Rapper Tupac Shakur has been dead since 1996, but that hasn't stopped him from making a major impact on the Billboard charts. "Until The End Of Time," a double-disc collection of archival material on
Rapper Tupac Shakur has been dead since 1996, but that hasn't stopped him from making a major impact on the Billboard charts. "Until The End Of Time," a double-disc collection of archival material on Amaru/Death Row/Interscope, rockets to No. 1 on The Billboard 200, selling more than 426,800 copies in the U.S., according to SoundScan.
Previous posthumous releases have performed well commercially; "Still I Rise," credited to 2Pac + the Outlawz, peaked at No. 6 in January 2000; while 1999's "Greatest Hits" topped out at No. 3. A second double-disc collection of previously unreleased material is due this summer.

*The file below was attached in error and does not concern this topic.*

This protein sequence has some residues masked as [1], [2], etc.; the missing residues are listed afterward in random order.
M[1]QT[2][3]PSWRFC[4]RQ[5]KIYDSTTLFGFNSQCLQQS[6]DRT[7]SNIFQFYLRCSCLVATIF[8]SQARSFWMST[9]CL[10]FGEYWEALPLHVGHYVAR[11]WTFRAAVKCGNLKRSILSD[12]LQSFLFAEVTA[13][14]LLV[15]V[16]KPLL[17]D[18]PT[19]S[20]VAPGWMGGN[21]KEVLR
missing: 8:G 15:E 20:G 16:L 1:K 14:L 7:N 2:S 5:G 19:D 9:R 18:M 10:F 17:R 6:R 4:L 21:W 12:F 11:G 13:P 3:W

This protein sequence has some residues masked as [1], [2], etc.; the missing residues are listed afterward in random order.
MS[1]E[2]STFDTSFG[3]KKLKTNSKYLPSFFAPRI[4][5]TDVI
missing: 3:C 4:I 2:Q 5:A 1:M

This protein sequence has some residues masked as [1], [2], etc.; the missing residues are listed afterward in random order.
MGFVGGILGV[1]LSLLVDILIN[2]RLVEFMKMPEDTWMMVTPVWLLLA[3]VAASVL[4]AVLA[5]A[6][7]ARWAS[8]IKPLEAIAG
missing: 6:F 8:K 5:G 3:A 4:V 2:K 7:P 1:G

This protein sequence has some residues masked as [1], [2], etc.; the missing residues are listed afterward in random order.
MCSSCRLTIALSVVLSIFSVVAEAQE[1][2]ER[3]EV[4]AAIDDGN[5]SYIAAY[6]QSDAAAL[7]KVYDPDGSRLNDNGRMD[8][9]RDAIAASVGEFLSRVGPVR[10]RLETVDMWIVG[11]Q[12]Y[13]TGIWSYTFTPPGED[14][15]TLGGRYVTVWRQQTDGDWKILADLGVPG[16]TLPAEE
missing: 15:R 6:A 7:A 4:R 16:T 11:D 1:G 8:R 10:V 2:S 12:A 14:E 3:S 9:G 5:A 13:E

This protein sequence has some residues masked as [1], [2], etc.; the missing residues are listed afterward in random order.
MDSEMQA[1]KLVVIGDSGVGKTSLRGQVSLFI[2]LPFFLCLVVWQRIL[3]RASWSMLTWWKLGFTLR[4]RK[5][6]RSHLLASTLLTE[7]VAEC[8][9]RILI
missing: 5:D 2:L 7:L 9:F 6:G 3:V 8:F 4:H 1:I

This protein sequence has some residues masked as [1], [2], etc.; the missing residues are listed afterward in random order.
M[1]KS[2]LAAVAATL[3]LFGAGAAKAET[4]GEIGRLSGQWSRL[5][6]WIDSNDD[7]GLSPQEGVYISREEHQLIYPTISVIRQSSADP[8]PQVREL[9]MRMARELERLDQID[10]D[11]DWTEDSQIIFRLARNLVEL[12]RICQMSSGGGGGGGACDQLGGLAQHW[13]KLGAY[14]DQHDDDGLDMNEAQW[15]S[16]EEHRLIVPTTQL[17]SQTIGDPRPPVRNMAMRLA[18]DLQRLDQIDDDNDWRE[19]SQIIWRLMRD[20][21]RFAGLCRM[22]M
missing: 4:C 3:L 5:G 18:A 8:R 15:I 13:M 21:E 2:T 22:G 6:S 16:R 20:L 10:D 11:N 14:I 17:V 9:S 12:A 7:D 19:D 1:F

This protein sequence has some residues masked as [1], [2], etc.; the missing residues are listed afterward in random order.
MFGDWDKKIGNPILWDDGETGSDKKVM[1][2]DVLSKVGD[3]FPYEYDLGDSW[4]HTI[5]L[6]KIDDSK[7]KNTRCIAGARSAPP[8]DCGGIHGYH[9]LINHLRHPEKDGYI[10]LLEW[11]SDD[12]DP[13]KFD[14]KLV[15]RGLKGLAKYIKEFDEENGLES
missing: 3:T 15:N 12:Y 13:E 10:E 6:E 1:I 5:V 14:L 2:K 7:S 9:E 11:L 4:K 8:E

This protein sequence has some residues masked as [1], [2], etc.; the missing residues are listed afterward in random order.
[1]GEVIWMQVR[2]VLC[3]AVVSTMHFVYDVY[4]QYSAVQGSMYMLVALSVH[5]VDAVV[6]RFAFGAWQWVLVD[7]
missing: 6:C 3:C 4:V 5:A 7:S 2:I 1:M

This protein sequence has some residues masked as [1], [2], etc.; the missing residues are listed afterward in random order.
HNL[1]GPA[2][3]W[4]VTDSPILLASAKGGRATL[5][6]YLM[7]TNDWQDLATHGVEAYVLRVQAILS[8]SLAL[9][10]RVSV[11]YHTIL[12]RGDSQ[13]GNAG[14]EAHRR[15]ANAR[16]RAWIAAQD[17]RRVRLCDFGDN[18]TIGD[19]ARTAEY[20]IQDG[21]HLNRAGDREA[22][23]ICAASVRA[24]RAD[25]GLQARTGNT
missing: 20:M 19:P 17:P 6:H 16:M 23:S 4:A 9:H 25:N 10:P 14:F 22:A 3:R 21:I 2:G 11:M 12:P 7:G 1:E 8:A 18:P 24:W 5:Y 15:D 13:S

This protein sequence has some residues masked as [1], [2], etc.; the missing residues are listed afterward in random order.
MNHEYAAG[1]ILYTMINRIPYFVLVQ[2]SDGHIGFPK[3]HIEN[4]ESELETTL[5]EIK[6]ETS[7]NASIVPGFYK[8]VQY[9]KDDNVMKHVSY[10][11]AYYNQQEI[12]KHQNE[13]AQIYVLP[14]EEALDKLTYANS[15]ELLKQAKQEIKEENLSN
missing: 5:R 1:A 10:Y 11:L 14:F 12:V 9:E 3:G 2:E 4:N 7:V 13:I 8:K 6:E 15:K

"Until The End Of Time" flattens the competition in the top-10, outselling last week's No. 1, Shaggy's "Hotshot" (MCA), by more than 250,000 units and pushing it down to No. 2. Train's "Drops Of Jupiter" (Columbia) makes a strong entry at No. 6, while newcomer Indie.Arie lands at No. 10 with her Motown debut "Acoustic Soul."
Other notable debuts this week come from Buckcherry's "Time Bomb" (DreamWorks) at No. 64; Ben Harper & the Innocent Criminals' two-disc concert set "Live From Mars" (Virgin) at No. 70; and R&B act Jesse Powell's "JP" (MCA) at No. 71.
The final round of Pearl Jam's authorized bootlegs on Epic fail to match the band's own record for seven simultaneous debuts, but the Nov. 6, 2000, tour closer in Seattle achieves the highest opening of any album in the series. The three-disc set debuts at No. 98, having sold more than 17,600 units. "Las Vegas 10/22/00," Pearl Jam's 10th anniversary performance, lands at No. 152.
The new chart will be posted tomorrow (April 5) on Billboard.com.